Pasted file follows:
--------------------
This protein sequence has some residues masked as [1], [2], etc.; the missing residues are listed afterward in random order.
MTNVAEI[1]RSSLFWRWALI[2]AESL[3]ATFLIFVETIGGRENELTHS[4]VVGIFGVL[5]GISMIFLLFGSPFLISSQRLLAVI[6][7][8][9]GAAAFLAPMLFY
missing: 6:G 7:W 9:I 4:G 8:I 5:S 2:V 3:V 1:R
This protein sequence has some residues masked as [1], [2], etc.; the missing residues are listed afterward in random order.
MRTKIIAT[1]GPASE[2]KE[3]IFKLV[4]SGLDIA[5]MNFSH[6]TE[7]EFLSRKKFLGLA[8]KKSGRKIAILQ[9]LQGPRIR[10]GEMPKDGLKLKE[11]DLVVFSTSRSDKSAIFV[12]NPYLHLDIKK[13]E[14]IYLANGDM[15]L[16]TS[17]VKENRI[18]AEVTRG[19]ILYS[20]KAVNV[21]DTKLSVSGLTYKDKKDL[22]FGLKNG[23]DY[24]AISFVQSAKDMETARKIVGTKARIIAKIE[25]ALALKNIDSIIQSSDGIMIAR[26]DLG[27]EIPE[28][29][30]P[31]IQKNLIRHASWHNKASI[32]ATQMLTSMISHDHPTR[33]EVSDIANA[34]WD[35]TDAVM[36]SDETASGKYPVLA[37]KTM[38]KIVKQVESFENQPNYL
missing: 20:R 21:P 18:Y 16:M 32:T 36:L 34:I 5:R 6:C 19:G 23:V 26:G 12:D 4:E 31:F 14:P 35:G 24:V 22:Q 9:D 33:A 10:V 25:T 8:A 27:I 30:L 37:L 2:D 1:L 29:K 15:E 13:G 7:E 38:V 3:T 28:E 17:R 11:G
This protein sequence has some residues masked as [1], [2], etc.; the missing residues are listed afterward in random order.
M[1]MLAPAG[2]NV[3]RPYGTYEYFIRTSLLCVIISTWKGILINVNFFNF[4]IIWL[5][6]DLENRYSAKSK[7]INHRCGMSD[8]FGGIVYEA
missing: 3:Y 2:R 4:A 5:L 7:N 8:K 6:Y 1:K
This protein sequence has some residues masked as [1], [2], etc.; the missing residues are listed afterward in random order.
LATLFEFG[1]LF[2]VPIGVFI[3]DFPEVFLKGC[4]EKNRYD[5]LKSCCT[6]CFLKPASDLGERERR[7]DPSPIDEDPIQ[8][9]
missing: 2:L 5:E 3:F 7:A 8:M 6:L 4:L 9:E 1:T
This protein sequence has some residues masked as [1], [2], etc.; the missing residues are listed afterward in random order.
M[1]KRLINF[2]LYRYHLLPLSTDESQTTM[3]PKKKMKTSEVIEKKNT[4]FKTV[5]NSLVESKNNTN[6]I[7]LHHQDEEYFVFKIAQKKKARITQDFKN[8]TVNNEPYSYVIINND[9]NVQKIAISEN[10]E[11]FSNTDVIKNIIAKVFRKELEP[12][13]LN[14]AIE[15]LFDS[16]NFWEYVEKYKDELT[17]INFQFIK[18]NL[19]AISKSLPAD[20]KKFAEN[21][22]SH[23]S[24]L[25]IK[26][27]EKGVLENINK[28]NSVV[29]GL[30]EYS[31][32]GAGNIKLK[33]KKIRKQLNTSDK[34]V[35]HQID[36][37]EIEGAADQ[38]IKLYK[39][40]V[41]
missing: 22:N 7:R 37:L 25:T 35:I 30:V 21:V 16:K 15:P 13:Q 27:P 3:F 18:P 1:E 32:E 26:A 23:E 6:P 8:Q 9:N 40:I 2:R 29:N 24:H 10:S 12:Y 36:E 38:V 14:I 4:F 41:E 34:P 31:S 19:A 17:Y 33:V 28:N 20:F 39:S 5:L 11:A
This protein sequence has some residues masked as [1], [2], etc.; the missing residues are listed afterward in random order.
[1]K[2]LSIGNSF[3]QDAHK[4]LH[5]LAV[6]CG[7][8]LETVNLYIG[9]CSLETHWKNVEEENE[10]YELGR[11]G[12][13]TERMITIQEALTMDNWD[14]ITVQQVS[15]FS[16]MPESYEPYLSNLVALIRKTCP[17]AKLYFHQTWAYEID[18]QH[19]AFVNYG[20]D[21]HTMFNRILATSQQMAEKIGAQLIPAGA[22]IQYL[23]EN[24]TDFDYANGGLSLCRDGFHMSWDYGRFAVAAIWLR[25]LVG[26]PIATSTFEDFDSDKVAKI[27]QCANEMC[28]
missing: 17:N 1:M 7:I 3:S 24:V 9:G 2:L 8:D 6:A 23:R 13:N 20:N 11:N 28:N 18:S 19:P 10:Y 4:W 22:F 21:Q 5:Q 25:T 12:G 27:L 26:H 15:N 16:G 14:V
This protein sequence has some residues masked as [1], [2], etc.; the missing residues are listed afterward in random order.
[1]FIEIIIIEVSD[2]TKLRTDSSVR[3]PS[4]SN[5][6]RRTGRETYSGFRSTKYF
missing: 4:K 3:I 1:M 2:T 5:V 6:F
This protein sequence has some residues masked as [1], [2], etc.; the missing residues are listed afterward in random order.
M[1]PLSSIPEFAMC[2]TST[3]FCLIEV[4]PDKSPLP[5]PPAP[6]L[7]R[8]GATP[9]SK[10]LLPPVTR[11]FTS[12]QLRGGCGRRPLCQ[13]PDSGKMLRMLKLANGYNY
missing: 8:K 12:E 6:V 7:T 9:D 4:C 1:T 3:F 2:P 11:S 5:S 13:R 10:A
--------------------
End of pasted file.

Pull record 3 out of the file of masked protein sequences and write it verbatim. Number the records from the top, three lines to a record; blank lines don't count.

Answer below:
This protein sequence has some residues masked as [1], [2], etc.; the missing residues are listed afterward in random order.
M[1]MLAPAG[2]NV[3]RPYGTYEYFIRTSLLCVIISTWKGILINVNFFNF[4]IIWL[5][6]DLENRYSAKSK[7]INHRCGMSD[8]FGGIVYEA
missing: 3:Y 2:R 4:A 5:L 7:N 8:K 6:Y 1:K